Stop the online panic. Monitor your child’s online activities
15 March 2019 FAMILY
By: Natasha Archary
If like me your timelines were flooded with images, news reports and shocking audio clips of “Momo” recently, I’m sure you’d agree when I say, enough already. The bulging eyes and V-shaped creepy smiling face of this ‘monster’ went viral a few weeks ago. Causing widespread panic with parents over Momo’s haunting influence on innocent kids online.
According to many media reports and news inserts, parents claimed that videos of the evil-looking woman appeared automatically on kiddies Youtube videos. In some footage, Momo can be heard rhyming that she “will be waiting at the edge of the bed, waiting for you to be dead.” Parents swore that the children were watching their usual episodes of Peppa Pig and other addictive Youtube kiddie’s playlists. Then out of the blue, Momo invades the screen, terrifying kids.
What do we know
As with most viral videos and online trends, people share content before first dissecting and comprehending it. A shocking, frightening headline that involves children is all we need to send the parent in us into a panic-stricken sheep. We follow blindly. Share without questioning and before you know it the entire story is blown out of proportion.
“Scary Momo monster is brainwashing children to self-harm in new challenge.”
I get it as a parent you see something like that and immediately your protective instinct is that you need to inform your circle of moms and dads. Or better yet, let’s all band together and boycott Youtube. We need to stop our kids from going online it’s not safe.
If you take a step back and allow your brain to just process that information for a second, you’d be able to approach this practically.
- Youtube, like all social platforms allows you to report, block and ban certain content from reaching you. So, if these parents did in fact happen upon these disturbing videos, why did they not take responsibility and take the above actions? This would have stopped the videos from spreading. Youtube has since released a statement that there have not been any reports of videos in this regard.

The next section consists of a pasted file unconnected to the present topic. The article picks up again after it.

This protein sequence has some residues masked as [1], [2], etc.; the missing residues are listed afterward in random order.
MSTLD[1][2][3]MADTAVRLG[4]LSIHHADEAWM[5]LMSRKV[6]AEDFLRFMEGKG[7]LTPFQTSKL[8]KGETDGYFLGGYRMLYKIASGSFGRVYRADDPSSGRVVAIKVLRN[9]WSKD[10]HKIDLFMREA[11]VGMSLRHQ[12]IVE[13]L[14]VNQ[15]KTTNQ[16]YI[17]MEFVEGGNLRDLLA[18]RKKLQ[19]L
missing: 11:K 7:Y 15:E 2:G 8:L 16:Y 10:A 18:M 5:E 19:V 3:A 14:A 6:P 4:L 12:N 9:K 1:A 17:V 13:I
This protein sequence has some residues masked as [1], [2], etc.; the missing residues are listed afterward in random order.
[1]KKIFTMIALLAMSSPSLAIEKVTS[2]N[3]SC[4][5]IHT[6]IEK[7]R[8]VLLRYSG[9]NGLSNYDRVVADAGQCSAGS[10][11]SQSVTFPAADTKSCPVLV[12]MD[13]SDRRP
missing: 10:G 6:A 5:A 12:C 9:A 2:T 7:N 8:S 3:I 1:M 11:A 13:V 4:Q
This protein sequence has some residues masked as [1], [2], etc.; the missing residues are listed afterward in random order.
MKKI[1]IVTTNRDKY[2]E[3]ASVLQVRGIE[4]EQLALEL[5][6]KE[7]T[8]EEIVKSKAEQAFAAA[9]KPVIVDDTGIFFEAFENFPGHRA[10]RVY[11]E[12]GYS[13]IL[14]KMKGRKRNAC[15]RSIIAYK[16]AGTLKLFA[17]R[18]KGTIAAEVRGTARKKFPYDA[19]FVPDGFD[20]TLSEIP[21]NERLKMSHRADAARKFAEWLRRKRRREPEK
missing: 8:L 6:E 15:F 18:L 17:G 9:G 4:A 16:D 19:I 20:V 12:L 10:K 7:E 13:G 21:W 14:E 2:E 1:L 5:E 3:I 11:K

- You do not have to be digitally savvy to understand that fake news is actually a thing. For Momo’s image and voice prompts to have magically intercepted a Youtube video, a very skilled video editor would have had to strategically clip that footage into a Youtube video and then upload it. The information that most media outlets were reporting, that ‘Momo just appears’ is what I like to call lazy journalism. Misleading the public. Just because you see something is trending doesn’t mean you have to latch onto it and spread the toxic waste.
- Momo was actually a sculpture, created by a Japanese artist Keisuke Aiso for a 3D cinematic project. The artist has since destroyed the sculpture due to global pressure.
- Very few people seem capable of differentiating a reputable news outlet from garbage disposal sites that just recycle junk. People believe anything as long as it pops up in a Google search.
Monitor your child’s online activities
Look around you. Everything is digitized today. Cutting your child off completely is only going to stunt their interaction with tech. Most kids today know how to operate a smart device like it’s second nature.
This isn’t a bad thing. It’s the age they were born into. A set of skills to adapt and hone. You’re not an irresponsible parent for allowing your child access to a few hours of hand-eye co-ordination games. The irresponsibility comes in if your child is online unsupervised.
There are parenting apps that can help you monitor your child’s device and their activities. Without invading their space. Gone are the days you need to confiscate their phones. Most smartphones allow parents the option of setting up parenting controls on start-up.
You then set up alerts on your personal email account which will notify you if your child manages to bypass restricted sites, apps and downloads. Simple. Sign them up on verified Youtube accounts which will mean content is rated, authentic and safe. Read the disclaimers and make the informed decision when selecting their playlists.
I get it. As a parent you’d much rather keep them little for as long as you can. Believe me, if I could, my kid would walk around in a protective, super-stealth, Vibranium armored bubble. As much as we want them to be safe, parenting isn’t about preventing them from exploring and trying out new things. They have to get out there and discover the world. Not the world 30 years ago (before the internet). The world, as it is right now.